Eureka, its time for yet another peek into my recipe book. Todays recipe is a straight forward oatmeal stout recipe fermented by a Belgian stout yeast (Wyeast’s #1581 Belgian Stout). I already did some Irish Dry Stout recipes in the past but many of you might know that these beers tend to get really thin. My approach to increase the body and structure of such a beer was to add some oatmeal. This increases the body of the beer due to the increasing amount of unfermentable sugars and other components I guess. I intended to use Wyeast’s Irish Ale yeast to do the job in the first place. Then decided to give Wyeast’s Private Collection strain #1581 Belgian Stout yeast a go. The recipe bellow is a slightly changed version of Jamil Zainasheff’s recipe (“Brewing Classic Styles”). I normally adjust all recipes to fit my system and efficiencies. But this time, I went with the original grist to check if my calculations are correct. The original recipe called for a 5 gal batch with an OG of 13.5°P. My OG was a bit less than the original recipe but had 0.8 gal more beer. Works for me. More beer is always ok…
|Recipe:||Belgian Oatmeal Stout|
|Numbers:||Volume [L]||22 (5.8 gal)|
|Color||Around 100 EBC|
|Grains:||Pale malt (6.5 EBC)||4.3 kg|
|Chocolate malt (700 EBC)||0.34 kg|
|Roasted barley (1150 EBC)||0.15 kg|
|Carafa 1 (900 EBC)||0.08 kg|
|Crystal (120 EBC)||0.23 kg|
|Oat flakes||0.45 kg|
|Hops:||East Kent Goldings (5.2% AA)||49 g and boil for 60 min|
|Yeast:||#1581 Belgian Stout|
|Water:||Burgdorf||Mash: 14 L (3.7 gal), sparge: 19 L (5 gal) @78°C (172°F)|
|Rest:||Mash in @68°C (154°F), 60 min @ 66°C (151°F), 10 min @ 78°C (172°F)|
|Boil:||Total 60 min|
|Fermentation:||Primary||7 days @ 20°C (68°F) in plastic fermenter|
|Secondary||17 days @ 20°C (68°F) in plastic fermenter|
|Maturation:||Carbonation (CO2 vol)||2-3 (carbonated with fresh wort)|
|Maturation time||> 6 weeks|
03/31/12: And yet another brew day begins. I had to substitute some of the roasted barley with Carafa 1 because I had no roasted barley left. But this should not have a big influence I guess… Nevertheless, the resting went great, iodine test was negative after resting for 60 min at 66°C (151°F) and so I proceeded to the sparging process. Then added the East Kent Golding hops and boiled the wort for 60 min.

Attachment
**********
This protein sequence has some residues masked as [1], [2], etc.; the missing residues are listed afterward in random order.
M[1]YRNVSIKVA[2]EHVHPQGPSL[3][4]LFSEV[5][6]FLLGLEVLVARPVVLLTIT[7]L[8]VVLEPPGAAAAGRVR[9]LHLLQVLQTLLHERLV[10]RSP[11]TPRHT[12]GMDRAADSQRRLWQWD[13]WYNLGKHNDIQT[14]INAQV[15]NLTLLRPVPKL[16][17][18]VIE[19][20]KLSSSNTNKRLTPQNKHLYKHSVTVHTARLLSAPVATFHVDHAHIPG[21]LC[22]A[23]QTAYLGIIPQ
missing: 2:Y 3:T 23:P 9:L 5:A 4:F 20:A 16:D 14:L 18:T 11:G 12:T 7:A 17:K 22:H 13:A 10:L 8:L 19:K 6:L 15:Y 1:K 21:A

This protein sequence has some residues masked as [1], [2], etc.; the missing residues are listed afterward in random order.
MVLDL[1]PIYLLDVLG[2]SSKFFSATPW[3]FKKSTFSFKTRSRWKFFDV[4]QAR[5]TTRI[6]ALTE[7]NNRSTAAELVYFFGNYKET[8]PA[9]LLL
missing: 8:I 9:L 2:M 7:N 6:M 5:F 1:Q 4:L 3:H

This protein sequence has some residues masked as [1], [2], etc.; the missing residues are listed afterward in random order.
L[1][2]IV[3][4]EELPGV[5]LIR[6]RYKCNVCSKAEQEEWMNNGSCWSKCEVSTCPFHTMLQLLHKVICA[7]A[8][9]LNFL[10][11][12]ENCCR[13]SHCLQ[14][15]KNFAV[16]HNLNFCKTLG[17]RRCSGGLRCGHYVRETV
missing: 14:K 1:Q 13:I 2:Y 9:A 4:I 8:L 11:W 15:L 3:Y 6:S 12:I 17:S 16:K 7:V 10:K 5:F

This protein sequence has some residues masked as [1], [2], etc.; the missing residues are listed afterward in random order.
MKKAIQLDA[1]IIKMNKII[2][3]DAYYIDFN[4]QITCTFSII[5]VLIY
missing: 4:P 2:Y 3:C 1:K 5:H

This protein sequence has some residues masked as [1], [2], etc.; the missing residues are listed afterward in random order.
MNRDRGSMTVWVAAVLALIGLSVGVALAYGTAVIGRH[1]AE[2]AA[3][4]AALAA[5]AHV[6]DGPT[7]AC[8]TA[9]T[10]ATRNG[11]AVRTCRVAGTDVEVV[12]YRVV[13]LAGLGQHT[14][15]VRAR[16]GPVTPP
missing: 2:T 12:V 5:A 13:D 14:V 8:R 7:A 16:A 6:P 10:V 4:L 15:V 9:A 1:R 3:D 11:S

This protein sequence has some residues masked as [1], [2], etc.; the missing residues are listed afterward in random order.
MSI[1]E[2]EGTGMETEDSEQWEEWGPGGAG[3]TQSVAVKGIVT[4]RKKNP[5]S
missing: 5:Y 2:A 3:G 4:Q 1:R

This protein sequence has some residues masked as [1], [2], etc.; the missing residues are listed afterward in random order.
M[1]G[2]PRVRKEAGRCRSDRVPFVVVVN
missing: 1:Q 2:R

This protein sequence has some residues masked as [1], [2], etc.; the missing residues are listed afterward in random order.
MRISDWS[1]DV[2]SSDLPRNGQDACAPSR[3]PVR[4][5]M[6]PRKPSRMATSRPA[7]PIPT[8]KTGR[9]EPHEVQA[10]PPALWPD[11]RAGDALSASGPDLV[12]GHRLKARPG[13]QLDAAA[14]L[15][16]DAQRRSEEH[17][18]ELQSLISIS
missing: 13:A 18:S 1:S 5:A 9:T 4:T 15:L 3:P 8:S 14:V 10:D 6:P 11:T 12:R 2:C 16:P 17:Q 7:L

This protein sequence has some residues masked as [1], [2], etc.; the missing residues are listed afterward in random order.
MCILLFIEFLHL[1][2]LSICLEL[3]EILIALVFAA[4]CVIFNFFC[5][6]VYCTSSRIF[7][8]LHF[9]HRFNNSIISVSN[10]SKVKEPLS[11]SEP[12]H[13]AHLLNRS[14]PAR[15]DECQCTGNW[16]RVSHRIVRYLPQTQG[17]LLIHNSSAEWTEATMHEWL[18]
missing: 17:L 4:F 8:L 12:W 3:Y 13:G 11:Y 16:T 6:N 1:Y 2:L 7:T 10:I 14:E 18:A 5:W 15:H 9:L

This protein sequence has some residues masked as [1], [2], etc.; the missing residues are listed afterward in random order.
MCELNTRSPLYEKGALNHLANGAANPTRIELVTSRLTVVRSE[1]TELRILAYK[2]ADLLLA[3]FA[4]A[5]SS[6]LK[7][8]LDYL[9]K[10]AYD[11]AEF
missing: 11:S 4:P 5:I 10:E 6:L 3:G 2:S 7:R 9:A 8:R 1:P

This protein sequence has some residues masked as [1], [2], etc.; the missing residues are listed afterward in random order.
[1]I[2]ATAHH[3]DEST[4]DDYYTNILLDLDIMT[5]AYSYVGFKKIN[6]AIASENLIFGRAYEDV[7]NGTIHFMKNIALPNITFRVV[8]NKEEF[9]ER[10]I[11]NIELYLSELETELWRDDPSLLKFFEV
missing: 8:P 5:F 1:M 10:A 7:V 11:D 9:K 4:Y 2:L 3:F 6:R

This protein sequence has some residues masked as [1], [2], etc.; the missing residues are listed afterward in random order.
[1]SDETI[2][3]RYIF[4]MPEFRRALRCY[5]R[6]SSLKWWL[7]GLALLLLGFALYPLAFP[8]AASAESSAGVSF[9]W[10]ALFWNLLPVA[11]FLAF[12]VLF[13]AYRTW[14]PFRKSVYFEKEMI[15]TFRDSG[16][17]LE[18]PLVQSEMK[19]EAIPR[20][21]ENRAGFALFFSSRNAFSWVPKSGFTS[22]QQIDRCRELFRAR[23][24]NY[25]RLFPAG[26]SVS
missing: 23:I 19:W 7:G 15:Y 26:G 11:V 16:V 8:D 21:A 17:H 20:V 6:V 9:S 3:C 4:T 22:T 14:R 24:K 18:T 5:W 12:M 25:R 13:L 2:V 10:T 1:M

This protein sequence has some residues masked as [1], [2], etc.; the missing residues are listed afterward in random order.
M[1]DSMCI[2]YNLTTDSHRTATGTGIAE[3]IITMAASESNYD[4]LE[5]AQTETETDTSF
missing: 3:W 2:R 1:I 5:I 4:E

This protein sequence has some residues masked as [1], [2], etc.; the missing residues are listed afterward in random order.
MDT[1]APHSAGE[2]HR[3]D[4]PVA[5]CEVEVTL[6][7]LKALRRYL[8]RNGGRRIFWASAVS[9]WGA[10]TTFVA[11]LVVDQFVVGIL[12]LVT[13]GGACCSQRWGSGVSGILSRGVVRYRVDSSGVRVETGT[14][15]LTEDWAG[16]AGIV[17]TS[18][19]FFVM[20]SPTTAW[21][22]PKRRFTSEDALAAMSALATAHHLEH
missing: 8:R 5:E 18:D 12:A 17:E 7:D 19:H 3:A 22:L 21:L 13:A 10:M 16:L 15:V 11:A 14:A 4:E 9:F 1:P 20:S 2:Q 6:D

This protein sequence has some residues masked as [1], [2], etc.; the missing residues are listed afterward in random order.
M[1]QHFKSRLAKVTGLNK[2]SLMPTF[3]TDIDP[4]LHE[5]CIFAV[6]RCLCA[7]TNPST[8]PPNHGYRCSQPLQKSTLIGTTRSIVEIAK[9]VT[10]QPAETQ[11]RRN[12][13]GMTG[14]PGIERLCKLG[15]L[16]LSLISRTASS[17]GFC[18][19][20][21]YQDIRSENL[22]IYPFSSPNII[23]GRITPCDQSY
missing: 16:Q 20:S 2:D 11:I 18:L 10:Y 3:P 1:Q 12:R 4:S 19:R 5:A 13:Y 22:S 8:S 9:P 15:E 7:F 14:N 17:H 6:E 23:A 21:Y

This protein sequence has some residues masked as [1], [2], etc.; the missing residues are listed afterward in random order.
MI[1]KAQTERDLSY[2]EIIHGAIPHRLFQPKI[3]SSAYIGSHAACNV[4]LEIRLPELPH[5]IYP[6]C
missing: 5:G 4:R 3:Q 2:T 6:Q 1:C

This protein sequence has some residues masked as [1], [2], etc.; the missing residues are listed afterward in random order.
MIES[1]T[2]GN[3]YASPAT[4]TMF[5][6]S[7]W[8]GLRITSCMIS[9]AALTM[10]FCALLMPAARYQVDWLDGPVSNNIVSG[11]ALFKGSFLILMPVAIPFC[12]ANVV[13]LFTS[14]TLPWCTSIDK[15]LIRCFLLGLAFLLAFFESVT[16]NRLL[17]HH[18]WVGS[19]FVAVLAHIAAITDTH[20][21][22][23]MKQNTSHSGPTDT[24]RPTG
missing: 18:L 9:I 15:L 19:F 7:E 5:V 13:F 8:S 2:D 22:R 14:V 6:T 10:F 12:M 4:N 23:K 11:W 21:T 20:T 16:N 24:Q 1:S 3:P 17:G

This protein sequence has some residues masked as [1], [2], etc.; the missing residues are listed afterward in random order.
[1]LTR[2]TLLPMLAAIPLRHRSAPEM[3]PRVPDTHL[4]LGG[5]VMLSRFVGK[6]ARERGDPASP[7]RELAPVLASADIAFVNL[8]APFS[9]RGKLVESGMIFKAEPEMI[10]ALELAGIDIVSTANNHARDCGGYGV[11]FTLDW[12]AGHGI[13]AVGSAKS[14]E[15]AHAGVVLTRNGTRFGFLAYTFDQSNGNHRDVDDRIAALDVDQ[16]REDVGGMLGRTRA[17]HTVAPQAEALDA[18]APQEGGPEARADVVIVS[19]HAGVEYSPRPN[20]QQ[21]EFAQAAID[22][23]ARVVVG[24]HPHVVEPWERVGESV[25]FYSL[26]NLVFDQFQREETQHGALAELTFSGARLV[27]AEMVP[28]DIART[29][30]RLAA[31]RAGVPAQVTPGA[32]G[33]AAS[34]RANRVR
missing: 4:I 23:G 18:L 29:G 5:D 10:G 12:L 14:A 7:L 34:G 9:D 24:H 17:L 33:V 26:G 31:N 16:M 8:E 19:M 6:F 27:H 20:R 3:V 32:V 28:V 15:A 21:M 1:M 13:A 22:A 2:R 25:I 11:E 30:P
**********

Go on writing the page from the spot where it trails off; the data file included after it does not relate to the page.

I then transferred the wort to my whirlpool kettle and let the sediment settle down. Then cooled the wort down to 20°C (68°F) and pitched the appropriate amount of the Belgian Stout yeast. I bottled two liters of the fresh wort for the later carbonating process. The OG was 13.2°P and I had 22 L (5.8 gal) in total. This is more or less what I expected from my calculations. Isn’t it nice if your calculations can foresee the future? I am quite proud of my self-made calculation program. I have to mention that it took my several batches to tune it. And now it works like a charm. Back to the beer, the fermentation started within several hours.
04/07/12: Racked the young beer into a secondary fermenter.
04/24/12: Kegged the beer with 2 L of wort. By the way, I stored the wort I collected after the boil in a 2 L bottle in my fridge. The remaining of the beer went into 1 L bottles with some sugar. I become a pretty patient brewer lately: I will let the beer carbonate and mature for nearly eight weeks at 15°C (59°F). I already tasted the beer after measuring the final gravity. And it tasted pretty nice already. I am really excited how this beer tastes like after a maturation step. By the way, the terminal gravity was 4.2°P. Stay tuned for the tasting results.
Nice. I’m not a stout fan by any means, but the couple times I did make them they really benefited from maturation. After 8 months it was very nice. So save some and age for a long time and see how it turns out. You won’t regret it 🙂
Hi, you are right. In my opinion, all beers with roasted barley benefit from a longer maturation period. Luckily, I have three bottles beside the keg. I already know that the keg will be empty within several weeks after I pour the first glass of it. Only three bottles will be left of it in 8 months 🙂